It’s time to stock up on fiery peppers from Colorado’s acclaimed chile-growing region. Pueblo chiles often take a back seat to the more name-famous counterparts from the south (looking at you, Hatch), but there’s much to love about our home-grown hotties. Some growers and consumers even argue they’re better on this side of the border. Why? We caught up with Dominic DiSanti, a fifth-generation Pueblo chile grower at DiSanti Farms to find out.

What Makes Pueblo Chiles So Delicious? (And What Is A Pueblo Chile Anyway?)
DiSanti says that Pueblo chiles encompass any variety that’s grown in and around Pueblo and the same goes for Hatch chiles—there’s not one variety that falls under these umbrellas. Instead, the name refers to all the peppers grown in the regions, including varieties of Anaheims, Fresnos, poblanos, and more. The rivalry between Hatch and Pueblo chiles isn’t about one chile at all—it’s about the region.

But there is something we have that Hatch doesn’t. “One of the biggest and most obvious things that sets us apart is the Mirasol pepper, the heirloom variety that was developed here that we’ve been growing for generations,” DiSanti says. “It’s our most popular pepper by far, and it’s a little bit hotter on average than the New Mexican types. It’s a little thicker-meated, and it roasts really well.”

In Spanish, the chile’s name means “looking at the sun,” because the chiles grow with their tips pointing skyward, rather than pointing down. DiSanti says it packs a spicy, meaty punch and holds up well to roasting and freezing. DiSanti says the Mirasols are great for making into green chile, or slathering atop a burger, brat, or even pizza. The chile’s thick flesh and big flavor is due in part to the climate in southern Colorado.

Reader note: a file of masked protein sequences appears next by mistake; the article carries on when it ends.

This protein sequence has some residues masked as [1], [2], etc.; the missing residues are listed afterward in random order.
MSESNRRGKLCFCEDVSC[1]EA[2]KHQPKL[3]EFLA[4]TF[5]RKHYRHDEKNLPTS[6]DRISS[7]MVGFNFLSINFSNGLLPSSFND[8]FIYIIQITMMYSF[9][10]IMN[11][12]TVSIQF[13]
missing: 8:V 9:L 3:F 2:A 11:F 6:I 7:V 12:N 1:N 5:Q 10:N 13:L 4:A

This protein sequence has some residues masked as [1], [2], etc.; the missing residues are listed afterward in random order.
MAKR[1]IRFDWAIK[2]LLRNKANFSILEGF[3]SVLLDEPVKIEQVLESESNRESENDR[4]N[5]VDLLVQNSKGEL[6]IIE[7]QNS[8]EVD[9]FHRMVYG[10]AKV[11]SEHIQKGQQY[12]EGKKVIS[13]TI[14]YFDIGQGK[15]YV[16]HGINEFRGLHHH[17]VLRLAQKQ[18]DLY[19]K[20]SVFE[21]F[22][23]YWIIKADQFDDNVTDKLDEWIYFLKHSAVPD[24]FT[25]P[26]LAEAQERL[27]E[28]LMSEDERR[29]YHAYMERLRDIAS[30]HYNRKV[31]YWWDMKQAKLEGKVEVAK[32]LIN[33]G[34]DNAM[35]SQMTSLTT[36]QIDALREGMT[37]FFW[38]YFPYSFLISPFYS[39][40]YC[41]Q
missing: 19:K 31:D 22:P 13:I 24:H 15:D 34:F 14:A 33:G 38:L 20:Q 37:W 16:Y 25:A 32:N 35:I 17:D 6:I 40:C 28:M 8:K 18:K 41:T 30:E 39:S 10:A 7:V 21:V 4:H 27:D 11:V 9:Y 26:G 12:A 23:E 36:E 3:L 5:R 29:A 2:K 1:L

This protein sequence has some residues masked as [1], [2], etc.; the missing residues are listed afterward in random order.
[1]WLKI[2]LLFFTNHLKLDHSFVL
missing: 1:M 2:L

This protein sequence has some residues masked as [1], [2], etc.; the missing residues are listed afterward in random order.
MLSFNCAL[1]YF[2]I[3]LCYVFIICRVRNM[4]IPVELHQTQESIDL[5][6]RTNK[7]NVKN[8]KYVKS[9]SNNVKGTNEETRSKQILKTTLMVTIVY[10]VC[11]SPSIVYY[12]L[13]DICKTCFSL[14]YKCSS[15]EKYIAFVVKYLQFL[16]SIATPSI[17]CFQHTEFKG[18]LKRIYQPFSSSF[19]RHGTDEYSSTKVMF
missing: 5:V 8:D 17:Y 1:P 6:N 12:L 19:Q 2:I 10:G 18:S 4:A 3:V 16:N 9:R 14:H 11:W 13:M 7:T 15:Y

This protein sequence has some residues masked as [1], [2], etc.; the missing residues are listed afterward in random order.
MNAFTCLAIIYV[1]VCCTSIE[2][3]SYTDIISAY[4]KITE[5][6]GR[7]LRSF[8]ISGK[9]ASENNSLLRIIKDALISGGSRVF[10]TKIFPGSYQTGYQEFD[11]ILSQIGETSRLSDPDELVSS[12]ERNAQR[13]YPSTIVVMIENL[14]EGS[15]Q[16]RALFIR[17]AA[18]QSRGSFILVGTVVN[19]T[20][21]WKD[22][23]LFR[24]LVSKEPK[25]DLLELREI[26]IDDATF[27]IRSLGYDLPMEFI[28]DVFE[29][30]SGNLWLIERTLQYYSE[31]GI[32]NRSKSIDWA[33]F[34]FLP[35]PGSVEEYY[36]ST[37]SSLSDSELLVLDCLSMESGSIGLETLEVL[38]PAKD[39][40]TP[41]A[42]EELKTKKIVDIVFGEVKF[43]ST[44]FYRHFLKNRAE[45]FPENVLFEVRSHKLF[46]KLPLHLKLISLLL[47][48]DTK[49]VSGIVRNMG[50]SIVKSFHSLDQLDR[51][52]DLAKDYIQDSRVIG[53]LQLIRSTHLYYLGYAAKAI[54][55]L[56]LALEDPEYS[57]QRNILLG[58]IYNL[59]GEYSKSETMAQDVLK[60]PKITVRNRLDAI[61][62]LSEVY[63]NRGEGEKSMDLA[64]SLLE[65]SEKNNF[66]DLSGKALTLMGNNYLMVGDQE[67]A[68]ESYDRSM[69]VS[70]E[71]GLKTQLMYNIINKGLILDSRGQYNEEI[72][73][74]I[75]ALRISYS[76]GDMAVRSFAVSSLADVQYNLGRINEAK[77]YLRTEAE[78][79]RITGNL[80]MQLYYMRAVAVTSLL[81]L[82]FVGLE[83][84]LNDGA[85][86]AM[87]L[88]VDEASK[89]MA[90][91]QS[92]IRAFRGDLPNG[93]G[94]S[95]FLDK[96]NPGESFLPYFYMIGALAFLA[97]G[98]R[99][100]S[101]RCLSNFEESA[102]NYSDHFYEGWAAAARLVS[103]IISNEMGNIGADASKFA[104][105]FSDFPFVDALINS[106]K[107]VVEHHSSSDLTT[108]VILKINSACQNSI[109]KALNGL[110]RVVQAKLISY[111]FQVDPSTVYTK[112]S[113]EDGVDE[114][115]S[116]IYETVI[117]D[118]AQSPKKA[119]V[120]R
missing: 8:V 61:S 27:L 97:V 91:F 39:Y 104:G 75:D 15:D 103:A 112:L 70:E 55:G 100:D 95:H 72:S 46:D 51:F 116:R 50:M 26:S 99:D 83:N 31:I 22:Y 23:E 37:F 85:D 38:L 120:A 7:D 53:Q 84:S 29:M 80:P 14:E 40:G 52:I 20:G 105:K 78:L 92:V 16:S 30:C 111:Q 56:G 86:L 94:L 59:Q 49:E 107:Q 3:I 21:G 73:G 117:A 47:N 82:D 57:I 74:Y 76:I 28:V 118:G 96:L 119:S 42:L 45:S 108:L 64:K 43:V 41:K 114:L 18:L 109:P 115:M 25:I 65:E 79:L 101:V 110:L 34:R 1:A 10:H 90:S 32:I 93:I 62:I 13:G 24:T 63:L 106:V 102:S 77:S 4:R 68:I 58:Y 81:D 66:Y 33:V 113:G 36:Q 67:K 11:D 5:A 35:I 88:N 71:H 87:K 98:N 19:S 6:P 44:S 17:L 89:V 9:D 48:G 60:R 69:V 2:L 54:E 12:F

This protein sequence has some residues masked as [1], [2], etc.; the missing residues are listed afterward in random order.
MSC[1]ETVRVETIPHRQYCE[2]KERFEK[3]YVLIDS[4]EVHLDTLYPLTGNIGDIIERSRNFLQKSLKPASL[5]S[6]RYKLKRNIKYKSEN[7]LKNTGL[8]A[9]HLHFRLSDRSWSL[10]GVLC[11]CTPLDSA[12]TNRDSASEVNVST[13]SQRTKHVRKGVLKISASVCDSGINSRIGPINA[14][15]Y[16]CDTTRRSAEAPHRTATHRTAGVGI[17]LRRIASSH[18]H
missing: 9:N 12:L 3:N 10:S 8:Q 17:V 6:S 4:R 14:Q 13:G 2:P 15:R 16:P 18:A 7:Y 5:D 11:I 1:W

“We just think our climate makes an ideal pepper,” DiSanti says. “Not to say that they don’t do a great job down there [in New Mexico], but I just think our climate is ideal for chiles.”

DiSanti says it’s the region’s dramatic temperature swings between hot days and cool nights that builds this flavor—as well as the clear mountain runoff that waters the crops. “The Pueblo chile growers, we have the slogan, ‘grown with Colorado sunshine and Rocky Mountain water,’” DiSanti says. “Those are two really good ingredients.”

How to Tell How Hot A Chile Is
“Without actually breaking the pepper open, it’s very difficult to determine,” DiSanti says. “But when you break it open, there’s a vein that runs from the seeds to the tip of the pepper, along the pod, and on those veins, that’s where the capsaicin is located. The hotter the pepper, those veins will actually start to change color.” DiSanti explains that on a mild pepper, the veins appear almost white. On a hotter pepper, the capsaicin in the veins turns yellow or orange.

And how hot are the peppers this year?

“We find the hotter, drier years generally make hotter peppers,” DiSanti says. “I’m sure there’s some science behind that, but that’s just what we see.” This year, Pueblo received a lot of rain, but also experienced a hot, dry June. “My original thought going into the season was that they’d be milder. But they’re not,” DiSanti says. “I’d say the Mirasols are a bit hotter on average.”

Meet the Grower
DiSanti is a fifth-generation grower born and raised in Pueblo. He and his brother work on the production side at DiSanti Farm, while his sister is involved in the marketing. DiSanti’s mother oversees the operation, making it a whole-family affair.

Together, the DiSantis farm 60 to70 acres of their signature peppers—“anything from mild, medium, hot, super hot, to inedible hot,” DiSanti says—as well as other vegetables like green onions, radishes, summer squash, tomatoes, and watermelon. At the end of the season, the family even harvests jack-o-lantern pumpkins and ships them around the state.

“We enjoy the lifestyle. We enjoy the work, and we have the greatest employees ever, so it makes it a lot of fun,” DiSanti says. “We know it’s challenging, but to have the consumers and grocery stores look for that local product, it’s kept us in business, so that’s definitely super important to us.”

Riane Menardi Morrison
Riane Menardi Morrison
Riane is 5280’s former digital strategy editor and assistant food editor. She writes food and culture content. Follow her at @riane__eats.